What’s the World’s Longest Conveyor Belt?
As infrastructure goes, conveyor belt systems provide a handy means of transporting continuous streams of materials over roadless terrain.
They’re particularly useful in the mining industry. Since most mines are located in fairly remote areas, mining conveyor systems often stretch over many miles. In fact, some of the longest conveyor belts in the world are designed to transport ores to refineries or ports.
Let’s take a look at some conveyor belt world record holders…
Longest Conventional Conveyor
At the top of the list is the 61-mile conveyor belt that runs from the Moroccan-controlled Bou Craa phosphorus mines in Western Sahara to the coast. Built in 1972, this system can shuttle 2,000 metric tons of rock per hour to the port city of El-Aaiun. From there, cargo ships transport the phosphate rock around the world, where it is used primarily in fertilizer production.
And while this winding system of interlinked belts may not be as grand or glamorous as the Great Wall of China, it can be seen from space. (Whereas, according to NASA, the Great Wall really can’t.) Apparently, the strong desert winds blow the lighter particles of the white phosphorus ore off the conveyor belt. The result is a bold ivory streak along the length of the entire conveyance system, evident in NASA satellite images.
Longest International Conveyor
In the state of Meghalaya in India lies the world’s longest single-belt international conveyor. It’s about 17 kilometers (11 miles) long — seven kilometers are located in India and 10 kilometers in Bangladesh.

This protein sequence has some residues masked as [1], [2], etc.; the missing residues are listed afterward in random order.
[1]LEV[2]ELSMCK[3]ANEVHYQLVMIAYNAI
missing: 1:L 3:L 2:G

Built in 2004, this conveyor belt shuttles limestone and shale from an Indian quarry to a Bangladesh cement factory. And it does so at a rate of about 960 tons per hour.
Because Meghalaya is one of the wettest places on the planet, the entire conveyor has been placed on trestles. It sits at least 16 feet above the ground to avoid being flooded during the monsoon season. And its unique rollers are designed to accommodate both horizontal and vertical curves along the terrain.
Overhead trolley vehicles were specifically designed for the maintenance of this unique conveyor system. A maintenance vehicle for each country ensures that designated crews do not have to cross the border.
Longest Suspended Conveyor
The hilly plains of Barroso, Brazil, are home to the world’s longest suspended conveyor belt. Known as the “flying belt,” this innovative system was designed by Leitner ropeways to transport 1,500 tons of limestone per hour over a 7.2-kilometer stretch, from quarry to cement plant.
But the unique feature of this aerial conveyor is its minimal impact on the environment. It combines the advantages of standard belt conveyors with ropeway conveyors, enabling the material to “fly” over obstacles. Take a look:
This just might be the wave of the future for mining conveyors.
World’s Fastest Conveyor Belt?
In November of 2016, automation giant Siemans announced it had successfully installed “the world’s fastest” overland conveyor belts. The two belts are being used by open-pit mining operator Kaltim Prima Coal in East Kalimantan, Indonesia.
One of the belts is a curved conveyor, operating at the speed of 7.5 meters per second (almost 17 miles per hour). The other belt is a straight conveyor, which reaches a top operating speed of 8.5 meters per second (almost 18 miles per hour).
Both conveyors transport coal over a total distance of 25 kilometers, but require significantly less energy to operate than previous systems did.
So Siemans gets kudos for sustainability, but are their conveyor belts really the world’s fastest?
According to numerous internet sources, the world’s fastest conveyor belts operate on spreaders in the Rhenish lignite mines in Germany. These mines are owned by German electric utility RWE.
The belts’ top speed? A whopping 15 meters per second, or 33.5 miles per hour.